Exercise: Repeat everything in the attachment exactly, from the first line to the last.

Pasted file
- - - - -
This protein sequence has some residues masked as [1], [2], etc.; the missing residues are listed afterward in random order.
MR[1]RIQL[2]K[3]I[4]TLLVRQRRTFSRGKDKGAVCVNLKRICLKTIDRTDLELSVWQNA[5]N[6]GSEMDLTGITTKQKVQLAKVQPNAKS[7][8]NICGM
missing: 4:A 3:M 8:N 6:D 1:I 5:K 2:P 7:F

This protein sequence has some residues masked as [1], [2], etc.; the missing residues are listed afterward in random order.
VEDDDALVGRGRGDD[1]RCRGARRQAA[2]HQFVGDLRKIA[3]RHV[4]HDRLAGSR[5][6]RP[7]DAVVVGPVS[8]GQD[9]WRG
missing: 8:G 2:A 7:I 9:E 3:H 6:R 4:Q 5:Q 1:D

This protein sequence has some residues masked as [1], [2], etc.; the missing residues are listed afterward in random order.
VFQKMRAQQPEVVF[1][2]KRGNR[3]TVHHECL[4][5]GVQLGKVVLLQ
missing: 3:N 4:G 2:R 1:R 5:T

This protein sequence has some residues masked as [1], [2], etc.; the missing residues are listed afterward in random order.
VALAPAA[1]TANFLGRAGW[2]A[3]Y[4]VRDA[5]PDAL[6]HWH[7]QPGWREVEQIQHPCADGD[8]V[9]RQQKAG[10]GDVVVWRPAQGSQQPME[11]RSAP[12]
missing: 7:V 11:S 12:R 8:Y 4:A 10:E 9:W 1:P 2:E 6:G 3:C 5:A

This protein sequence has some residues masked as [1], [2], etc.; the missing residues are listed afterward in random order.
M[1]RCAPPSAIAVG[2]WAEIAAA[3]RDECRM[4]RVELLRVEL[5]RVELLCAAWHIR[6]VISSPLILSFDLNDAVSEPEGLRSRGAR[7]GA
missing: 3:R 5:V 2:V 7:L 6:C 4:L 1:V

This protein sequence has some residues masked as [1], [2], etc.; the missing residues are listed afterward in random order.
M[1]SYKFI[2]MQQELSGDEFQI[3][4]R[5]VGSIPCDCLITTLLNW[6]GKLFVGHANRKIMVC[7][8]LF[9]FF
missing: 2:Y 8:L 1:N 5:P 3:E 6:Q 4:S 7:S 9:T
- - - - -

This protein sequence has some residues masked as [1], [2], etc.; the missing residues are listed afterward in random order.
MR[1]RIQL[2]K[3]I[4]TLLVRQRRTFSRGKDKGAVCVNLKRICLKTIDRTDLELSVWQNA[5]N[6]GSEMDLTGITTKQKVQLAKVQPNAKS[7][8]NICGM
missing: 4:A 3:M 8:N 6:D 1:I 5:K 2:P 7:F

This protein sequence has some residues masked as [1], [2], etc.; the missing residues are listed afterward in random order.
VEDDDALVGRGRGDD[1]RCRGARRQAA[2]HQFVGDLRKIA[3]RHV[4]HDRLAGSR[5][6]RP[7]DAVVVGPVS[8]GQD[9]WRG
missing: 8:G 2:A 7:I 9:E 3:H 6:R 4:Q 5:Q 1:D

This protein sequence has some residues masked as [1], [2], etc.; the missing residues are listed afterward in random order.
VFQKMRAQQPEVVF[1][2]KRGNR[3]TVHHECL[4][5]GVQLGKVVLLQ
missing: 3:N 4:G 2:R 1:R 5:T

This protein sequence has some residues masked as [1], [2], etc.; the missing residues are listed afterward in random order.
VALAPAA[1]TANFLGRAGW[2]A[3]Y[4]VRDA[5]PDAL[6]HWH[7]QPGWREVEQIQHPCADGD[8]V[9]RQQKAG[10]GDVVVWRPAQGSQQPME[11]RSAP[12]
missing: 7:V 11:S 12:R 8:Y 4:A 10:E 9:W 1:P 2:E 6:G 3:C 5:A

This protein sequence has some residues masked as [1], [2], etc.; the missing residues are listed afterward in random order.
M[1]RCAPPSAIAVG[2]WAEIAAA[3]RDECRM[4]RVELLRVEL[5]RVELLCAAWHIR[6]VISSPLILSFDLNDAVSEPEGLRSRGAR[7]GA
missing: 3:R 5:V 2:V 7:L 6:C 4:L 1:V

This protein sequence has some residues masked as [1], [2], etc.; the missing residues are listed afterward in random order.
M[1]SYKFI[2]MQQELSGDEFQI[3][4]R[5]VGSIPCDCLITTLLNW[6]GKLFVGHANRKIMVC[7][8]LF[9]FF
missing: 2:Y 8:L 1:N 5:P 3:E 6:Q 4:S 7:S 9:T